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PROPOSED
1124 Vancouver Street / 941-953 View Street
Use: rental
Address: 941-953 View Street
Municipality: Victoria
Region: Downtown Victoria
Storeys: 6
1124 Vancouver Street / 941-953 View Street is a proposal for a six-storey purpose-built rental complex along ... (view full profile)
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[Downtown] 1124 Vancouver Street / 941-953 View Street | Rentals | 6-storeys | Proposed


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#21 Victoria Watcher

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Posted 14 November 2019 - 05:47 AM

Plans show space for 171 bicycles, including 124 in a secure pavilion, in an outdoor courtyard, that would include bike repair space.

 

A key issue is that the site comes with what Mancini describes as significant geological challenges because it is close to the Juan De Fuca fault line.

 

That’s why the plan is to build a partially sunken concrete parkade and a wood-framed building above, resulting in a relatively light-weight construction, he said.

 

 

https://www.timescol...site-1.24007296

 

 

oh ya that does sound challenging for sure.  too bad that fault line runs right under view street there near vancouver.  good thing the jukebox was built on the other side of vancouver street well away from that fault line.  does anyone know if london drugs is on that fault line?  or that pizza hut and bin 4?  i might stop shopping there if that's the case.

 

oh hold on he says it's "close" to the fault line.  maybe the fault line is in the middle of vancouver street?  it's very confusing.  the city needs to mark this fault line so nobody walks on it.


Edited by Victoria Watcher, 14 November 2019 - 05:53 AM.


#22 Mike K.

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Posted 14 November 2019 - 07:53 AM

And the TC just ran with the oddity, never questioning what was actually meant as the fault line affects hundreds of square kilometres, not just that intersection.
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#23 shoeflack

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Posted 14 November 2019 - 09:05 AM

Jukebox was also challenged by this area. They had to spend months driving piles to support the concrete structure, and they only ended up doing one level of underground parking. There's actually two levels of above ground parking at the Jukebox.

 

There area is definitely a challenge for all of the projects in the vicinity that have been proposed. The reality though is that every corner of Vancouver Island is "close to" a fault line...heck, most of BC is. But the added challenge of the soil/clay in this area makes digging down and laying a foundation particularly challenging/costly, so I can appreciate their desire to go wood instead of concrete here.



#24 Victoria Watcher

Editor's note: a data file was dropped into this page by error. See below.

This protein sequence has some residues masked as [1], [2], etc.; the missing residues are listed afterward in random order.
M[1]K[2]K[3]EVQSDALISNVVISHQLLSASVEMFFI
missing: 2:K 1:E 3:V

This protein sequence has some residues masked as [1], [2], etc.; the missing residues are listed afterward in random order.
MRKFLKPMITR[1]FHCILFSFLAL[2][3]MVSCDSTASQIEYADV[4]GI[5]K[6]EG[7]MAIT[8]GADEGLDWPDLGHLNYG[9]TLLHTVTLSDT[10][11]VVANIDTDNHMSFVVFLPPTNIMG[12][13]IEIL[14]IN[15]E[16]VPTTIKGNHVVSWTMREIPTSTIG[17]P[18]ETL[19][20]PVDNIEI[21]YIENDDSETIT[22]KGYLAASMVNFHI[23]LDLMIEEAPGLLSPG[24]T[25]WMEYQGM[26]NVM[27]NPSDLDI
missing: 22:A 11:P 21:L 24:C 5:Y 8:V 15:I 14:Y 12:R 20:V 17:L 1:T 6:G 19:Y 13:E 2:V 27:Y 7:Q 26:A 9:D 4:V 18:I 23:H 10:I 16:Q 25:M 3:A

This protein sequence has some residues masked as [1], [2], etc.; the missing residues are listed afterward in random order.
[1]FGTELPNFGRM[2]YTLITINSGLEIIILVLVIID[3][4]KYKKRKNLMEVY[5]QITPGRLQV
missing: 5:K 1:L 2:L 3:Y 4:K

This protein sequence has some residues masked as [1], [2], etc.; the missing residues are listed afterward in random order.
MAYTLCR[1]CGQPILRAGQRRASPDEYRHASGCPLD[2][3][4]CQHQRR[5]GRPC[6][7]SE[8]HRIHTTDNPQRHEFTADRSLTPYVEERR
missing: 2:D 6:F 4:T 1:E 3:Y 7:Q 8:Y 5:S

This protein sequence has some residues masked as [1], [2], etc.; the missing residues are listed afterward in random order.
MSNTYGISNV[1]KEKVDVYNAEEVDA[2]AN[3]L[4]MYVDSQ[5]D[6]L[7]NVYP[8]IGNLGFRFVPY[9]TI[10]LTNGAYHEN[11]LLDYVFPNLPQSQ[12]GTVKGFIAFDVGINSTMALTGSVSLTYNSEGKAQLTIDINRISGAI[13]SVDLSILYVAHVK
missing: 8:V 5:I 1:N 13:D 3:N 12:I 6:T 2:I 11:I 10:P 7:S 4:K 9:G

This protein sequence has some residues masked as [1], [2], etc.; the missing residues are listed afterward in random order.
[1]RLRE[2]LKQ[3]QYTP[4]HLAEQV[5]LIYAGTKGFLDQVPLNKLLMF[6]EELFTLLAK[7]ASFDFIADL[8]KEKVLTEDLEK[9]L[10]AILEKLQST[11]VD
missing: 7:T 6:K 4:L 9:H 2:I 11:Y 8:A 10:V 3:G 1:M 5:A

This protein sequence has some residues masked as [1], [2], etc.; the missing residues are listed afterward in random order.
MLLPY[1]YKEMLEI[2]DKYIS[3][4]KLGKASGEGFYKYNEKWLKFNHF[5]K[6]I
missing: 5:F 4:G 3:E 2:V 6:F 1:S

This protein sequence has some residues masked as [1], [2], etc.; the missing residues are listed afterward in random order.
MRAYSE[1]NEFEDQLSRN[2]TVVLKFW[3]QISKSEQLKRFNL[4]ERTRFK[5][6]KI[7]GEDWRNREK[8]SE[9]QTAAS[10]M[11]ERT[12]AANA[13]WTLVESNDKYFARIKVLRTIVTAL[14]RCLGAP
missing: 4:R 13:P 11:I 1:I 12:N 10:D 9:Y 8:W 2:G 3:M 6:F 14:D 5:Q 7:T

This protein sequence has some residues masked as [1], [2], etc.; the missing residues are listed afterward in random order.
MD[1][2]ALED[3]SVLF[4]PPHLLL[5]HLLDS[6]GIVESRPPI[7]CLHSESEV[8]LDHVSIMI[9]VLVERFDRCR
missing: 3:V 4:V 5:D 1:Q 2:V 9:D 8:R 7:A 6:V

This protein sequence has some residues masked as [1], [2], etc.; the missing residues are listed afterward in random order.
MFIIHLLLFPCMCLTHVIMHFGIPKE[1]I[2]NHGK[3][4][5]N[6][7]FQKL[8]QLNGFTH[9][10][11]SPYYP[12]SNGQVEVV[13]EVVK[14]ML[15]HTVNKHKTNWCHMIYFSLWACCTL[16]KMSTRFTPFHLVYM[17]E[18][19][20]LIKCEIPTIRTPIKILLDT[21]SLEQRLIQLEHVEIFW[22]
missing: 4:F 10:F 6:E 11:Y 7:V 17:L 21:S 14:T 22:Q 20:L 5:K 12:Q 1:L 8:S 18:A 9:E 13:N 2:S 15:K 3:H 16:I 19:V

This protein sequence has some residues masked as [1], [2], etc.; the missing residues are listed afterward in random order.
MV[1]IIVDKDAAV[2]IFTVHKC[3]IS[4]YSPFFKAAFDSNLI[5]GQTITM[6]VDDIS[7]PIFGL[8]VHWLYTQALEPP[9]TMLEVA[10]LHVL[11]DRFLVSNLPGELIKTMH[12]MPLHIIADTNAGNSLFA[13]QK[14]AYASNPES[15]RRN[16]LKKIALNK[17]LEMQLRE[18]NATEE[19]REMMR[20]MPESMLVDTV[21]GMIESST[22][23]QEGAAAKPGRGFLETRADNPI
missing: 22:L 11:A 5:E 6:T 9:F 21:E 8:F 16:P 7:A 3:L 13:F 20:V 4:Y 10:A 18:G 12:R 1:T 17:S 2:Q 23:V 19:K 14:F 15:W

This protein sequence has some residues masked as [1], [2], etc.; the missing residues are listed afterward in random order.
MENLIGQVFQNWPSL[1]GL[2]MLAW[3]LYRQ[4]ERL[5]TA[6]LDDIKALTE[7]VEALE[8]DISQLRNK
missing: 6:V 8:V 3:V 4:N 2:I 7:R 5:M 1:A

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Posted 14 November 2019 - 09:42 AM

i think we know what they meant with the soil conditions and peat and some kind of former/underground creek/aquifer there.  it was just an odd way of the tc phrasing it.


Edited by Victoria Watcher, 14 November 2019 - 09:46 AM.


#25 Mike K.

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Posted 14 November 2019 - 10:10 AM

The TC phrased it that way because the letter from the architect phrased it that way, and the article uses quotes from the letter.


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#26 IPH

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Posted 14 November 2019 - 11:45 AM

it will be interesting to see what happens to the City's repairs to this intersection as more buildings with underground parking are constructed around it.  Even with only one level of underground there will be some dewatering occur as a result of perimeter drains around their foundations.  highly saturated peat will compress under load as it is dewatered so there could be some settlement depending on how deep the city went with their remedial measures.  Jukebox is on piles so it shouldn't impact that building but any that are built on shallow raft slabs, older buildings on standard spread footings, as well as the road sidewalk etc. near this intersection may see some settlement.    



#27 Jackerbie

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Posted 28 January 2020 - 11:00 AM

Victoria DRA CALUC doesn't seem happy with this one. They've had two meetings and have requested a third. Via: https://victoriadra....LUC-Letters.pdf

 

Affordability comes up a lot, and I really wonder whether people have grasped that Council adopted an Affordable Housing Policy in June that exempts rental projects from the required housing contributions. If it's 100% rentals, then there's no obligation to have 20% secured affordable housing. If you want the 20% secured affordable housing, then the project very likely flips to condos for the remaining 80%.



#28 Nparker

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Posted 28 January 2020 - 11:14 AM

Does no one realize it's difficult to build affordable housing on the most expensive land in the CoV?


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#29 threePs